Restructuring at root of Novell losses

Novell, the world's fourth-largest software company and market leader in networking, made a net loss of $122m in their third quarter ending 31 July, with revenues of $90m. The company said the loss followed a decision to reduce product inventories in its indirect distribution channel, and a restructuring charge of $55m as it reduced its workforce by 18 per cent. The 1,000 redundancies are expected to reduce expenses by $100m a year. "The third quarter was an opportunity to take aggressive steps to stabilise Novell's business and set the stage for restoring revenue and profitability," Dr Eric Schmidt, chairman and CEO, said. "Lower operating expenses, realigned resources, and improved information systems make Novell a tighter and more accountable $1bn company. Our focus is to deliver Internet products to make Novell a pure Internet/ intranet software leader by summer 1998." He dismissed rumours that IBM would buy the company.

Mac users see Office 98 on the horizon

Microsoft last week showed its renewed commitment to developing software for the Macintosh platform by demonstrating Office 98 for Macintosh. The business suite, which needs System 7.5 or higher, has new versions of Word, Excel and PowerPoint, but will not include the Access database. Attempts have been made to make it look and feel more like a typical Mac application. "We carried some of the interface [in current versions of Office] too far in order to be consistent with [the Windows version]," said Matthew Price, Office product manager. Office 98 file formats will be the same as those for Office 97 for Windows; Mac Word 5.1 and 6.0 files will also be readable. Installation will be simpler, too - drag the folder from CD-Rom to the hard drive icon, and it is done. Fewer components will be installed in the Extensions folder: six, compared with more than 20 in Office 4.2.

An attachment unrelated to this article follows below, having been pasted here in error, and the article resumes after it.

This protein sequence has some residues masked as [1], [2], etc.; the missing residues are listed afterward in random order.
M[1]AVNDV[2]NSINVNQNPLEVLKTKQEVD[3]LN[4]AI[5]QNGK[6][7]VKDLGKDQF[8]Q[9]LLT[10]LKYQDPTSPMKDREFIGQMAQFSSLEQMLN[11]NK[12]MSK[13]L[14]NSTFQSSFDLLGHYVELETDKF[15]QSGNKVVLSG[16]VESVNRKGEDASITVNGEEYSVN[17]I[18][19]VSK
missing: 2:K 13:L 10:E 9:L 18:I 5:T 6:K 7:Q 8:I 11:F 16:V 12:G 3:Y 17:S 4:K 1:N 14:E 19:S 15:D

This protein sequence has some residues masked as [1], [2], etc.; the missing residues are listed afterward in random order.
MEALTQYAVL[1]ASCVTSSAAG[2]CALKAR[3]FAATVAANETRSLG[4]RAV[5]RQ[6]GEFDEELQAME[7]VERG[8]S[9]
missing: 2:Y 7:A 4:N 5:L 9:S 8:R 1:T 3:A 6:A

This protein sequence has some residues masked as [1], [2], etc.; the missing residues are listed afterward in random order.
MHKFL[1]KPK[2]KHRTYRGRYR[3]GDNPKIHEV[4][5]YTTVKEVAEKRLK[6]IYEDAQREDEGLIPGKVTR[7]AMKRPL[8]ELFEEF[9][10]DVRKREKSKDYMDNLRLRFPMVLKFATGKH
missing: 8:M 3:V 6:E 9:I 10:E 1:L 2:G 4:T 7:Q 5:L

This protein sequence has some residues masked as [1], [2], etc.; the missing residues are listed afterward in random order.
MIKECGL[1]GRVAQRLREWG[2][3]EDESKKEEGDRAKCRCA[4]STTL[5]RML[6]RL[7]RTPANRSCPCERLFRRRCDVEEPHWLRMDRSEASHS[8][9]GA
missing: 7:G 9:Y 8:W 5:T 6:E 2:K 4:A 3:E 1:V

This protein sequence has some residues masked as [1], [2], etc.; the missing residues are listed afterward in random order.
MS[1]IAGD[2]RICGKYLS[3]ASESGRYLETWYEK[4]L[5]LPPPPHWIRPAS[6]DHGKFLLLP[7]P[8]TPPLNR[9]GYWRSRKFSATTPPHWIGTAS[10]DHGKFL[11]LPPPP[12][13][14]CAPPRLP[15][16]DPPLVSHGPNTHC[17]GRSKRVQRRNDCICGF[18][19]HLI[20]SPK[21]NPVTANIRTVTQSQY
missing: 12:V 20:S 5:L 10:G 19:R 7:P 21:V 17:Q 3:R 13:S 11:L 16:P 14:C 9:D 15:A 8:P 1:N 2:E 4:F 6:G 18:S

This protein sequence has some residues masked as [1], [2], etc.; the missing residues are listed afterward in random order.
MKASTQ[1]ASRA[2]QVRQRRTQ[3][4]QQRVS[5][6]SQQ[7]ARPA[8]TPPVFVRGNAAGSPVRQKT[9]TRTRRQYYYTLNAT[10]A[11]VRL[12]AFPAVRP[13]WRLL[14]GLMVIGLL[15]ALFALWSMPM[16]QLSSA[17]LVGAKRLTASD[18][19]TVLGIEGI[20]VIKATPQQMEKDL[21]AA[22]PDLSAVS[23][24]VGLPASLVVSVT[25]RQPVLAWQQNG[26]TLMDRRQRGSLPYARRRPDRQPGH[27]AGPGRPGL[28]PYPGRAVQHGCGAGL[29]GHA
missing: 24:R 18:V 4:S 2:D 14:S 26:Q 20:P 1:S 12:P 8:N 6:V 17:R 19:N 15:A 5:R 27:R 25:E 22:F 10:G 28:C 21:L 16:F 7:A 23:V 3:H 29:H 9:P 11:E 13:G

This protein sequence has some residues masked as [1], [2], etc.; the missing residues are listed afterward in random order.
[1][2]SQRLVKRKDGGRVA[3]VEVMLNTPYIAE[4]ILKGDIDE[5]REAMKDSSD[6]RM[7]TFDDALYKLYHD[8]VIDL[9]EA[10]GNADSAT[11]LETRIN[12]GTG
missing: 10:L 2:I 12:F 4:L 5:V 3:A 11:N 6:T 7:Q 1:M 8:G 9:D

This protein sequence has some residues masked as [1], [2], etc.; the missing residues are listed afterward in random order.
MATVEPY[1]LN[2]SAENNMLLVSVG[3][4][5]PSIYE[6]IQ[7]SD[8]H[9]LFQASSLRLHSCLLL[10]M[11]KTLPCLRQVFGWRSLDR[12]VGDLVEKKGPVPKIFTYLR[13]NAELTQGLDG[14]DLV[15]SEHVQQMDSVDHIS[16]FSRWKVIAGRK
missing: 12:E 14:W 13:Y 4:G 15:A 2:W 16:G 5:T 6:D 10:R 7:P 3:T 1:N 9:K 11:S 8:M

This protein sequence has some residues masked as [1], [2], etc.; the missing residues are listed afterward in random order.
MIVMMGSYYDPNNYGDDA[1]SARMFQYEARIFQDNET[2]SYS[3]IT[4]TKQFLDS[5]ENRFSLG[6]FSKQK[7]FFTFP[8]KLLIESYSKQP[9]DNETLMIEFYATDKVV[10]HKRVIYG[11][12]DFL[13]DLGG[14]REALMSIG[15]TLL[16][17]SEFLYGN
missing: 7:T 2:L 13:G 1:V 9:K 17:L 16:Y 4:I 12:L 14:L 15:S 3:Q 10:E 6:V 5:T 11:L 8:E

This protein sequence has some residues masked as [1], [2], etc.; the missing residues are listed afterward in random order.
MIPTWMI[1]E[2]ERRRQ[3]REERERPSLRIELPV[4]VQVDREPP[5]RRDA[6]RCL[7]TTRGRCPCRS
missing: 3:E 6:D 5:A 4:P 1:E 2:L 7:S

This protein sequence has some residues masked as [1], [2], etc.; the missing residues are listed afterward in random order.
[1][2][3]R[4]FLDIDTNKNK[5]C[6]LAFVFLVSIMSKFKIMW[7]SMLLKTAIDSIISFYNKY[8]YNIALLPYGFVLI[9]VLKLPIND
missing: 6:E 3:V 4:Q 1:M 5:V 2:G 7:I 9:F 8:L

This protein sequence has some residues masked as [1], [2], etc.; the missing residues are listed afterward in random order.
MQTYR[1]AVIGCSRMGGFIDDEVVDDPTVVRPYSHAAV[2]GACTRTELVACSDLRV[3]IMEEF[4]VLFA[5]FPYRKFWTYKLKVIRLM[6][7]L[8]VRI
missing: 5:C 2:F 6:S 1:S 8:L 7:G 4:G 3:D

Security update for Navigator 4.0

A patch to fix potential problems with Navigator 4.0 in both the stand- alone browser and the version in the Communicator suite is due to be posted this week on the Netscape Web site (http://www.netscape.com). The problems are related to the way JavaScript is implemented. Two do not pose security risks, but one creates the opportunity for credit card numbers and other personal information to be captured by a "tracker" applet which sends it to a Web site. According to Andre dos Santos, a graduate student working on Internet security at the University of California at Santa Barbara, the problem was at the core of earlier security worries with Web browsers. Companies have been criticised for releasing software that has not been tested rigorously enough, thereby turning users into surrogate beta testers of their product. "The market is too competitive and [Microsoft and Netscape] have big pressure to release new versions," dos Santos said. "If it were an ideal or academic world, I would do a lot more testing for security problems."

Scoop! personalised news service

While push technology and active Webtops are current buzz-words, e-mail is an established method of receiving information that does not make big demands on system resources. Scoop! Direct is an e-mail based news service that will launch this month. Using 3,700 sources from newspapers and news feeds to research reports, the service will deliver tailor-made e-mails of headlines and summaries to users who have detailed the information they require. This part of the service is free; accessing the full text will be on a pay-per-view basis. A free 14-day trial is on offer via freetrial@scoop.comn

Correction: Microsoft's Internet Explorer 4.0 is scheduled for release on 30 September, not 30 August as reported last week. A beta version of the browser is available in the interim at http://www.microsoft.com

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